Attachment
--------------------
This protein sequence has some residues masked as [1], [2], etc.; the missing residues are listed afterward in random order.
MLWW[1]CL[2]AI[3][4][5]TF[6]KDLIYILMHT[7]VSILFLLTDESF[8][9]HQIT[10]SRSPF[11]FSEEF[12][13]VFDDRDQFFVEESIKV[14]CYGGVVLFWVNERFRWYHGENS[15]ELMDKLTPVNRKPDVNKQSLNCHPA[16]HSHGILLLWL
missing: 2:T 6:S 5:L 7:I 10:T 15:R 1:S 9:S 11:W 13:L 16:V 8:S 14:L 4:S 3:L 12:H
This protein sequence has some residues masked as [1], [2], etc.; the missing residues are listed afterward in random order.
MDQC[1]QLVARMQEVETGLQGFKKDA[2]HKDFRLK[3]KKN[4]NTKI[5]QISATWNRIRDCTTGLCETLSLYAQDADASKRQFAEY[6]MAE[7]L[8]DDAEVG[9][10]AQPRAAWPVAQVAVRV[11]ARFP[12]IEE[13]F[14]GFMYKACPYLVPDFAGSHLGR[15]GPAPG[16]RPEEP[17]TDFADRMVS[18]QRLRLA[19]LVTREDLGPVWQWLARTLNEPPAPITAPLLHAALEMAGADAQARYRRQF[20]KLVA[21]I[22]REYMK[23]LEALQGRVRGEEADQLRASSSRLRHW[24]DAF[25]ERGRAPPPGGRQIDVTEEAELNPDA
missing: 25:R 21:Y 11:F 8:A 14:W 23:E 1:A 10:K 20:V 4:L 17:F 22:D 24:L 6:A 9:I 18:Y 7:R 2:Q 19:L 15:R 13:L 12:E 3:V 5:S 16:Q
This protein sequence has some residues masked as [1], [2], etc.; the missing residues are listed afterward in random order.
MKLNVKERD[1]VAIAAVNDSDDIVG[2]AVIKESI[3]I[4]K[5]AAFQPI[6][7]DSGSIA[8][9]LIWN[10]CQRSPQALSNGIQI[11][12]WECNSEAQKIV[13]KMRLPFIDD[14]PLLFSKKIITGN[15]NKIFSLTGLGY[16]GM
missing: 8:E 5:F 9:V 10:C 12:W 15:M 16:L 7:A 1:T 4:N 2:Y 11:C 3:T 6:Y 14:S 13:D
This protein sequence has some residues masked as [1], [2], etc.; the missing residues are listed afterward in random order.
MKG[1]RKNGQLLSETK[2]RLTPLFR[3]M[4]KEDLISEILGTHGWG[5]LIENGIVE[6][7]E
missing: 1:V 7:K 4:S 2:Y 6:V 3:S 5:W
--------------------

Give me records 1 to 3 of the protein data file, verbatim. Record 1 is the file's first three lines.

This protein sequence has some residues masked as [1], [2], etc.; the missing residues are listed afterward in random order.
MLWW[1]CL[2]AI[3][4][5]TF[6]KDLIYILMHT[7]VSILFLLTDESF[8][9]HQIT[10]SRSPF[11]FSEEF[12][13]VFDDRDQFFVEESIKV[14]CYGGVVLFWVNERFRWYHGENS[15]ELMDKLTPVNRKPDVNKQSLNCHPA[16]HSHGILLLWL
missing: 2:T 6:S 5:L 7:I 10:T 15:R 1:S 9:S 11:W 13:L 16:V 8:S 14:L 4:S 3:L 12:H
This protein sequence has some residues masked as [1], [2], etc.; the missing residues are listed afterward in random order.
MDQC[1]QLVARMQEVETGLQGFKKDA[2]HKDFRLK[3]KKN[4]NTKI[5]QISATWNRIRDCTTGLCETLSLYAQDADASKRQFAEY[6]MAE[7]L[8]DDAEVG[9][10]AQPRAAWPVAQVAVRV[11]ARFP[12]IEE[13]F[14]GFMYKACPYLVPDFAGSHLGR[15]GPAPG[16]RPEEP[17]TDFADRMVS[18]QRLRLA[19]LVTREDLGPVWQWLARTLNEPPAPITAPLLHAALEMAGADAQARYRRQF[20]KLVA[21]I[22]REYMK[23]LEALQGRVRGEEADQLRASSSRLRHW[24]DAF[25]ERGRAPPPGGRQIDVTEEAELNPDA
missing: 25:R 21:Y 11:F 8:A 14:W 23:E 1:A 10:K 20:V 4:L 17:F 22:D 24:L 6:A 9:I 18:Y 7:R 2:Q 19:L 15:R 13:L 12:E 3:V 5:S 16:Q
This protein sequence has some residues masked as [1], [2], etc.; the missing residues are listed afterward in random order.
MKLNVKERD[1]VAIAAVNDSDDIVG[2]AVIKESI[3]I[4]K[5]AAFQPI[6][7]DSGSIA[8][9]LIWN[10]CQRSPQALSNGIQI[11][12]WECNSEAQKIV[13]KMRLPFIDD[14]PLLFSKKIITGN[15]NKIFSLTGLGY[16]GM
missing: 8:E 5:F 9:V 10:C 12:W 15:M 16:L 7:A 1:T 4:N 2:Y 11:C 3:T 6:Y 14:S 13:D